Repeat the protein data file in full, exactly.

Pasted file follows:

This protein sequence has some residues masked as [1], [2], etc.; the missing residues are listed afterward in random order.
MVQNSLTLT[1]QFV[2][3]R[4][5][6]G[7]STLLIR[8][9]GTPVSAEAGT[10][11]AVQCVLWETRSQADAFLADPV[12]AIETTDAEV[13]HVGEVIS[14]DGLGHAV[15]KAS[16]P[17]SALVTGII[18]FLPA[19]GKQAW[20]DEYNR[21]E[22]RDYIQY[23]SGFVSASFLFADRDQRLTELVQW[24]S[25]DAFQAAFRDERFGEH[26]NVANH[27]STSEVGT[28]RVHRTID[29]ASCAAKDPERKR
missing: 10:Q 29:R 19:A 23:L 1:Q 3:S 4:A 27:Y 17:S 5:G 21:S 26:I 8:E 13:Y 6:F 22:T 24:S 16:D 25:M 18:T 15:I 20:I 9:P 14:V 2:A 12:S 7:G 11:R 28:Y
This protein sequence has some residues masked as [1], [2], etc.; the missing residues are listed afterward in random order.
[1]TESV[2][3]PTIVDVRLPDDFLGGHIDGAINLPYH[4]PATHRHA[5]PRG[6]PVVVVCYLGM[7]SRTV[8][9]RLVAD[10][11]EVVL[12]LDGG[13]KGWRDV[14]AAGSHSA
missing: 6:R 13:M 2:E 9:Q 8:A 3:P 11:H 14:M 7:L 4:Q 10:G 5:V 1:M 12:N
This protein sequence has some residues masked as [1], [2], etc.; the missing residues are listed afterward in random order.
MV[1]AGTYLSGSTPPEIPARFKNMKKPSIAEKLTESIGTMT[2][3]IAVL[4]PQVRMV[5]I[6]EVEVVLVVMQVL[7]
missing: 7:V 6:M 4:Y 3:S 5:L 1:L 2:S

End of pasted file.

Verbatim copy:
This protein sequence has some residues masked as [1], [2], etc.; the missing residues are listed afterward in random order.
MVQNSLTLT[1]QFV[2][3]R[4][5][6]G[7]STLLIR[8][9]GTPVSAEAGT[10][11]AVQCVLWETRSQADAFLADPV[12]AIETTDAEV[13]HVGEVIS[14]DGLGHAV[15]KAS[16]P[17]SALVTGII[18]FLPA[19]GKQAW[20]DEYNR[21]E[22]RDYIQY[23]SGFVSASFLFADRDQRLTELVQW[24]S[25]DAFQAAFRDERFGEH[26]NVANH[27]STSEVGT[28]RVHRTID[29]ASCAAKDPERKR
missing: 10:Q 29:R 19:A 23:L 1:Q 3:S 4:A 27:Y 17:S 5:G 21:S 26:I 8:E 13:Y 6:F 22:T 24:S 16:D 25:M 18:T 15:I 20:I 9:P 14:V 2:A 12:S 7:G 11:R 28:Y
This protein sequence has some residues masked as [1], [2], etc.; the missing residues are listed afterward in random order.
[1]TESV[2][3]PTIVDVRLPDDFLGGHIDGAINLPYH[4]PATHRHA[5]PRG[6]PVVVVCYLGM[7]SRTV[8][9]RLVAD[10][11]EVVL[12]LDGG[13]KGWRDV[14]AAGSHSA
missing: 6:R 13:M 2:E 9:Q 8:A 3:P 11:H 14:M 7:L 4:Q 10:G 5:V 1:M 12:N
This protein sequence has some residues masked as [1], [2], etc.; the missing residues are listed afterward in random order.
MV[1]AGTYLSGSTPPEIPARFKNMKKPSIAEKLTESIGTMT[2][3]IAVL[4]PQVRMV[5]I[6]EVEVVLVVMQVL[7]
missing: 7:V 6:M 4:Y 3:S 5:L 1:L 2:S